In Training: Learning to Fly
University of Wyoming students performing at Vedauwoo rec area. Photo by J. Harper, Courtesy University of Wyoming.
Lately, aerial dance has become a major genre—take a look at productions of Cirque du Soleil or on Broadway, and you’ll see dancers high overhead, engulfed in swaths of fabric or bounding gracefully off the walls. And dedicated aerial dance companies are popping up all over the country. As techniques evolve, more universities are incorporating it into their dance programs. “Aerial demands breadth of training in a variety of apparatuses,” says Nada Diachenko, dance professor at University of Colorado, Boulder. “It takes a lot of body conditioning, and safety issues are huge.” Here are three programs with extensive aerial dance offerings. —Amy Brandt
UNIVERSITY OF NEW HAMPSHIRE
Location: Durham, NH
Dance audition required: Yes
Prior aerial experience required: No
Degrees offered: BA in theater with an option in dance; dance minor
Program description: Ballet, pointe, tap, jazz and aerial arts make up the core curriculum, as well as courses in pedagogy, composition, dance history and choreography. Aerial classes are in two-hour time blocks in which students rotate between four stations: Trapeze and silks are offered every class; lyra, single-point trapeze, net, triple trap, Spanish web and other apparatuses are interspersed throughout the semester. Safety, rigging techniques and injury prevention are also addressed each class. Advanced students assist beginning and intermediate classes; once a week, advanced aerial students meet for an extra lab.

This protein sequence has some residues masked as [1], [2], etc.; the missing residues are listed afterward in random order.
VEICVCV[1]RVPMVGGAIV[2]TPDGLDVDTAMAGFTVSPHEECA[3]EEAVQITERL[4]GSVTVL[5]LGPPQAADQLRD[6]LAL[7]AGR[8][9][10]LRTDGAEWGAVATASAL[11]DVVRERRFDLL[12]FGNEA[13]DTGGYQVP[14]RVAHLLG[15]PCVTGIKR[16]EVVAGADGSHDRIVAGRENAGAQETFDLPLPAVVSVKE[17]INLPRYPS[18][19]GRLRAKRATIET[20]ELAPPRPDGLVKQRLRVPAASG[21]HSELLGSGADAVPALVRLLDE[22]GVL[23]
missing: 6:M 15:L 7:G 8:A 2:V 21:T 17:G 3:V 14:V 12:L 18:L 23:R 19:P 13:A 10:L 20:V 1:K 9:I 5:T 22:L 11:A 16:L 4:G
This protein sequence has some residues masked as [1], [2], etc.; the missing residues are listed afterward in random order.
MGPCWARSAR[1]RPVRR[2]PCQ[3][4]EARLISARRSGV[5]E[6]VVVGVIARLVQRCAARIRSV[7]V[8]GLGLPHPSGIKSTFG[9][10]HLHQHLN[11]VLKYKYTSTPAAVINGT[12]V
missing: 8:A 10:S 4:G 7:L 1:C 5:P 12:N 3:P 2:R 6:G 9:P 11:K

Facility: One studio with 20-foot steel-beam ceilings that allow for rigging
Performance opportunities: Spring dance concert provides opportunities for aerial performance, Aerial Showcase at the end of each semester, outdoor performances
UNIVERSITY OF COLORADO, BOULDER
Location: Boulder, CO
Dance audition required: Yes, for both CU-Boulder’s graduate dance program and the Frequent Flyers program. Base strength requirements and health insurance also required for aerial training.
Prior aerial experience required: One year of focused training in an aerial apparatus; teacher-training candidates should be at an advanced level in an aerial apparatus, with prior teaching experience in either dance or aerial dance.
Degree offered: MFA in dance; secondary concentration in aerial dance with two track options (performance or teaching) through a partnership with Frequent Flyers, a professional aerial company and school.
Program description: Aerial track students complete 10 credit hours through FF towards total MFA requirements of 60 hours. All students take aerial fitness, aerial dance technique, ground-based movement, improvisation/choreography, open gym, stretching and workshops. Candidates work with fabric, trapeze, hoop, invented apparatus and stilts. Performance track includes student company and private lessons. Teaching-track candidates graduate with an MFA and FF teaching certification. CU graduate dance coursework includes technique, choreography, pedagogy, graduate seminar, final project, among others.
Facility: Aerial classes take place at Frequent Flyers’ studio, plus one on campus.